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Press Release

Oneonta Man Admits Failing to Update Sex Offender Registration

For Immediate Release
U.S. Attorney's Office, Northern District of New York

ALBANY, NEW YORK – Mark King, age 25, of Oneonta, New York, pled guilty yesterday to failing to update his sex offender registration, announced United States Attorney Grant C. Jaquith and United States Marshal David L. McNulty. 

King pled guilty to violating the federal Sex Offender Registration and Notification Act (“SORNA”), which requires a convicted sex offender to register, and keep that registration current, wherever he or she resides.  King admitted that he was previously convicted of attempted sexual abuse of a minor in Alaska, which required him to register as a sex offender for the rest of his life.  King further admitted that he moved from Alaska to New York, sometime after he completed serving a 6-month term of incarceration that concluded on July 17, 2018.  Since then, King admitted, he has failed to register as a sex offender in New York or update his registration to reflect his valid address and place of residence.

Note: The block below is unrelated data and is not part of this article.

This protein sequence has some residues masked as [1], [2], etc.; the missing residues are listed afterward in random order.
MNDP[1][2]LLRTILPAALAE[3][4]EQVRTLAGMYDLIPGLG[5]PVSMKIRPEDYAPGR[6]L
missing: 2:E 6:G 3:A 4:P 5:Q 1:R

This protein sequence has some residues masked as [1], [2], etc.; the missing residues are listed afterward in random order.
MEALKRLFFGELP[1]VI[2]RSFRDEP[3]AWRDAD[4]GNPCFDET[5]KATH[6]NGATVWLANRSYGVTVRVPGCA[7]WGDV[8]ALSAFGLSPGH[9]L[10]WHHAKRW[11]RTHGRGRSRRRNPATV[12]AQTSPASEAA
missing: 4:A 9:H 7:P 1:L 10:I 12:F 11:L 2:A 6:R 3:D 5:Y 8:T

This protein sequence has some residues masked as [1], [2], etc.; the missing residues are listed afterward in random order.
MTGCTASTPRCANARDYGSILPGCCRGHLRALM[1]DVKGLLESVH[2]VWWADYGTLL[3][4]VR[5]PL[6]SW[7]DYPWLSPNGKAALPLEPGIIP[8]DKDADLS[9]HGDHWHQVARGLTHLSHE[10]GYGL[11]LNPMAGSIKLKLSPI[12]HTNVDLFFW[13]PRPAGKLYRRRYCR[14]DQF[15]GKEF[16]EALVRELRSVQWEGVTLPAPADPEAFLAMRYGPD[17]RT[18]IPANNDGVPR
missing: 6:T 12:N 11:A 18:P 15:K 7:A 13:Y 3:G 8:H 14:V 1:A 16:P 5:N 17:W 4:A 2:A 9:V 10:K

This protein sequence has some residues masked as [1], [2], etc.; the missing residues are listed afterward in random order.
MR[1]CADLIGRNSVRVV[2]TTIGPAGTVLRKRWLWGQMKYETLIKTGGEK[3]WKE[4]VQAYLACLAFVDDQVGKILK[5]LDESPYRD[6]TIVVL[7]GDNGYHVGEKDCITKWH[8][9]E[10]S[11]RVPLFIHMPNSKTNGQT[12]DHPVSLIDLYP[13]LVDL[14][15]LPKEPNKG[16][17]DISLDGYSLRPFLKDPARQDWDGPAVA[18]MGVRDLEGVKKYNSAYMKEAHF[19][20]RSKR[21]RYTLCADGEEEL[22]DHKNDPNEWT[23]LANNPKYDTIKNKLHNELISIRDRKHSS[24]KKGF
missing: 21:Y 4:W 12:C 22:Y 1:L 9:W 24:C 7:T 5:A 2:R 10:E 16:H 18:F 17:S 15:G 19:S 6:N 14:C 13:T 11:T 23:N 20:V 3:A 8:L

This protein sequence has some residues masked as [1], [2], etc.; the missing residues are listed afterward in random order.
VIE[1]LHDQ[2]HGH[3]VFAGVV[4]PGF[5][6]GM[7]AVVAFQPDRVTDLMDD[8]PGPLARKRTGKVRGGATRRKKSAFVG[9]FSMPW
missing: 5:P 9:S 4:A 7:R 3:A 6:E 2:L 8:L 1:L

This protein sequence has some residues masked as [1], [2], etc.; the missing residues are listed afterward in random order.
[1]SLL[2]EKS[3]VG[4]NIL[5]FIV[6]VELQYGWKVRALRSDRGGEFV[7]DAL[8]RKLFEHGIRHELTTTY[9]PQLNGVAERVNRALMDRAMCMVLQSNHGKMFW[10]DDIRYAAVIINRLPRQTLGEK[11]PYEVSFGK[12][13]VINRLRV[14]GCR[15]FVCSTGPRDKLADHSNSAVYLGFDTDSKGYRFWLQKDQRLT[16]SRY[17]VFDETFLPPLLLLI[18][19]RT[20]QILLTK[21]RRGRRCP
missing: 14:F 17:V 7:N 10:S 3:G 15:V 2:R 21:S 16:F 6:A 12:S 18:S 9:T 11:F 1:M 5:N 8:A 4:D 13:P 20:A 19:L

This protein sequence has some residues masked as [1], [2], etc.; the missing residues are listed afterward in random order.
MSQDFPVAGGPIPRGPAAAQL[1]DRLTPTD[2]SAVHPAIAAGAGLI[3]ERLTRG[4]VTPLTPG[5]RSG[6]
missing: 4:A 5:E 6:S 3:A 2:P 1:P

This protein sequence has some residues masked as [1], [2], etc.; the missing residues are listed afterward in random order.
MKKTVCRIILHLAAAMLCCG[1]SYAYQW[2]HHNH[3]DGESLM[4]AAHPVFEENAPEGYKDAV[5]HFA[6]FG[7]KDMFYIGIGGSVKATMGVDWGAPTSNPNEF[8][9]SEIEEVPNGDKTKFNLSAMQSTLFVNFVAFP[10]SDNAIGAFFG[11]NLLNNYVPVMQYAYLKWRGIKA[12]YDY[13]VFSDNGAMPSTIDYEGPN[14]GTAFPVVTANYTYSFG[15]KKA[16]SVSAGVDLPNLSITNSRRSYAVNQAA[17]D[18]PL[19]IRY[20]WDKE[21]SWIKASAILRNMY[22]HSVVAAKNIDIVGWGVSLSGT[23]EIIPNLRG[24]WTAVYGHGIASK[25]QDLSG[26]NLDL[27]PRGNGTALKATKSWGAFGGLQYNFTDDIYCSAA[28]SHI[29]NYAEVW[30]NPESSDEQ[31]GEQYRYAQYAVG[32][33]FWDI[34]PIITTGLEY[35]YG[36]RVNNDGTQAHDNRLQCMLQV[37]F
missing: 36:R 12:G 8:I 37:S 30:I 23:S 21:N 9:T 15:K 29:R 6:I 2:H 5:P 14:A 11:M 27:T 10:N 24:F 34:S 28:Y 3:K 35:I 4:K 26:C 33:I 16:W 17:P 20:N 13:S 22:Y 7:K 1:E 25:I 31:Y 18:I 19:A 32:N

King faces up to 10 years in prison, a fine of up to $250,000, and a term of post-imprisonment supervised release of at least 5 years and up to life, when he is sentenced on March 11, 2020 by United States District Judge Mae A. D’Agostino.  A defendant’s sentence is imposed by a judge based on the particular statute the defendant is charged with violating, the U.S. Sentencing Guidelines, and other factors.

The case was investigated by the United States Marshals Service, and was prosecuted by Assistant United States Attorney Sahar L. Amandolare.

This case was prosecuted as part of Project Safe Childhood.  Launched in May 2006 by the Department of Justice, Project Safe Childhood is led by United States Attorneys’ Offices and the Criminal Division’s Child Exploitation and Obscenity Section (CEOS).  Project Safe Childhood marshals federal, state, and local resources to better locate, apprehend, and prosecute individuals who exploit children via the Internet, as well as to identify and rescue victims.  For more information about Project Safe Childhood, please visit

Updated November 13, 2019

Project Safe Childhood